“It’s not just a poor urban-area problem,” said Arthur, whose organization’s demographic studies show that food insecurity is higher among rural areas in the 27 counties it serves.
“That’s true across the country as well,” he said. “Suburban and exurban areas that most folks would not associate with food insecurities or hunger at all. You might live in an apartment complex near Hershey or near Camp Hill but these are places that you don’t think of hunger but we have significant populations living there that are food insecure.”
The big difference, Arthur notes, is the fact that food-challenged residents in Camp Hill or Hershey have an abundance of competitive supermarket options. Residents of areas such as Allison Hill and Steelton do not.
And while food insecurity has long been associated with the homeless, the vast majority of families that rely on the Central Pennsylvania Food Bank for their family’s sustenance are not homeless, but people in working households.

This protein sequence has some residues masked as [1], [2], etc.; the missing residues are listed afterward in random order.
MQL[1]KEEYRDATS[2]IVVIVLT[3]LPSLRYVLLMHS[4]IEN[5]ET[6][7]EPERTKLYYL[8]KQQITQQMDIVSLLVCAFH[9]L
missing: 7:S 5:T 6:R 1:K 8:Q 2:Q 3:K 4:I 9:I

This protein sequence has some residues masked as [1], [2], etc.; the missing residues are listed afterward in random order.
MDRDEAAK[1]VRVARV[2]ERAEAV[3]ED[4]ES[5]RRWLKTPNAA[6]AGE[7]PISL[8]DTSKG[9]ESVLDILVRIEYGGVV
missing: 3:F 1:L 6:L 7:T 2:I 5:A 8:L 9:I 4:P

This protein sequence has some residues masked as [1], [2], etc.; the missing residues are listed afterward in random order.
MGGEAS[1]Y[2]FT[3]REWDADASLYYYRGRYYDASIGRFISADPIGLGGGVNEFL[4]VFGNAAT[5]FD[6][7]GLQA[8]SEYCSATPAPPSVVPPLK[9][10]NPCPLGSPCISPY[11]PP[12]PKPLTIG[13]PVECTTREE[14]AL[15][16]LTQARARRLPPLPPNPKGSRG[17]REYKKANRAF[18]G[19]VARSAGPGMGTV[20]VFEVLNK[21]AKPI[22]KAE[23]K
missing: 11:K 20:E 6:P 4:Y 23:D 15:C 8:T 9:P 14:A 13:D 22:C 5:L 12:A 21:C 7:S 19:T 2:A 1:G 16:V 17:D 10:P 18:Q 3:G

“It’s not a story about people that are homeless,” Arthur said. “It’s a story about a significant sector of our population that just doesn’t have enough money. Food insecurity isn’t so much about food. It’s about money. It’s about family resources.”
Beverly Taylor, the Steelton-based food advocate, bemoans that the borough council not long ago had earmarked funding for new development. A grocery market was in the pipeline, but in the end, the borough went with a senior center and the Dollar General.
“It’s all connected,” she said. “They really need a grocery store, a supermarket here so that when you run out of food, you have someplace close to home to get some nutritious food. We need to invest in something that is going to enhance the community.”